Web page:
Samiksha Jaiswal

Politics of Armenia

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Politics of Armenia

The politics of Armenia takes place in a framework of a semi-presidential representative democratic republic, whereby the President is the head of state and the Prime Minister is the head of government, and of a multi-party system. Executive power is exercised by the government. Legislative power is vested in both the government and parliament.

Contents

Map of Armenia

History

Armenia became independent from the Transcaucasian Democratic Federative Republic on 28 May 1918 as the First Republic of Armenia. After the First Republic collapsed on 2 December 1920, it was absorbed into the Soviet Union and became part of the Transcaucasian SFSR. The TSFSR dissolved in 1936 and Armenia became a constituent republic of the Soviet Union known as the Armenian SSR.

The population of Armenia voted overwhelmingly for independence in a September 1991 referendum, followed by a presidential election in October 1991 that gave 83% of the vote to Levon Ter-Petrosyan. Ter-Petrosyan had been elected head of government in 1990, when the National Democratic Union party defeated the Armenian Communist Party. Ter-Petrosyan was re-elected in 1996. Following public demonstrations against Ter-Petrosyan's policies on Nagorno-Karabakh, the President resigned in January 1998 and was replaced by Prime Minister Robert Kocharyan, who was elected President in March 1998. Following the assassination in Parliament of Prime Minister Vazgen Sargsyan and parliament Speaker Karen Demirchyan and six other officials, on 27 October 1999, a period of political instability ensued during which an opposition headed by elements of the former Armenian National Movement government attempted unsuccessfully to force Kocharyan to resign. Kocharyan was successful in riding out the unrest. In May 2000, Andranik Margaryan replaced Aram Sargsyan as Prime Minister.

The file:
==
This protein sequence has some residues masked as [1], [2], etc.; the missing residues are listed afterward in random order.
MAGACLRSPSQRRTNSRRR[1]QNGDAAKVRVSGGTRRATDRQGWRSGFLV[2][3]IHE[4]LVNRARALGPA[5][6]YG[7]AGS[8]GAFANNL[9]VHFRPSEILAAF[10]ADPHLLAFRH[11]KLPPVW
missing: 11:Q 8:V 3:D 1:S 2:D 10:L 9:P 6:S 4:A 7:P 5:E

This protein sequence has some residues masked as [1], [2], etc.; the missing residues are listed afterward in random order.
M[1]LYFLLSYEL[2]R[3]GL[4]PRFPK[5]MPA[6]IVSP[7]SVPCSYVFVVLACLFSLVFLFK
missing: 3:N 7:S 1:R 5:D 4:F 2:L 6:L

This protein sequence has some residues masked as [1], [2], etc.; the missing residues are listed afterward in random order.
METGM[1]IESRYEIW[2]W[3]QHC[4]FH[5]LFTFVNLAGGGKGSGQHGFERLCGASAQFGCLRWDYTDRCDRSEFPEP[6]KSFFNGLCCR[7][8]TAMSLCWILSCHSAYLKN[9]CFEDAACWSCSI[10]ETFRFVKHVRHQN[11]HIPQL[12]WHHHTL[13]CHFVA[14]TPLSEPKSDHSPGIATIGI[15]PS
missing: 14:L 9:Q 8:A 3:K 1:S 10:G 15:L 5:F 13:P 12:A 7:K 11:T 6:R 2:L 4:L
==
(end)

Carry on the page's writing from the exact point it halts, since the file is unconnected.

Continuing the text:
Kocharyan's re-election as president in 2003 was followed by widespread allegations of ballot-rigging. He went on to propose controversial constitutional amendments on the role of parliament. These were rejected in a referendum the following May at the same time as parliamentary elections which left Kocharyan's party in a very powerful position in parliament. There were mounting calls for the President's resignation in early 2004 with thousands of demonstrators taking to the streets in support of demands for a referendum of confidence in him.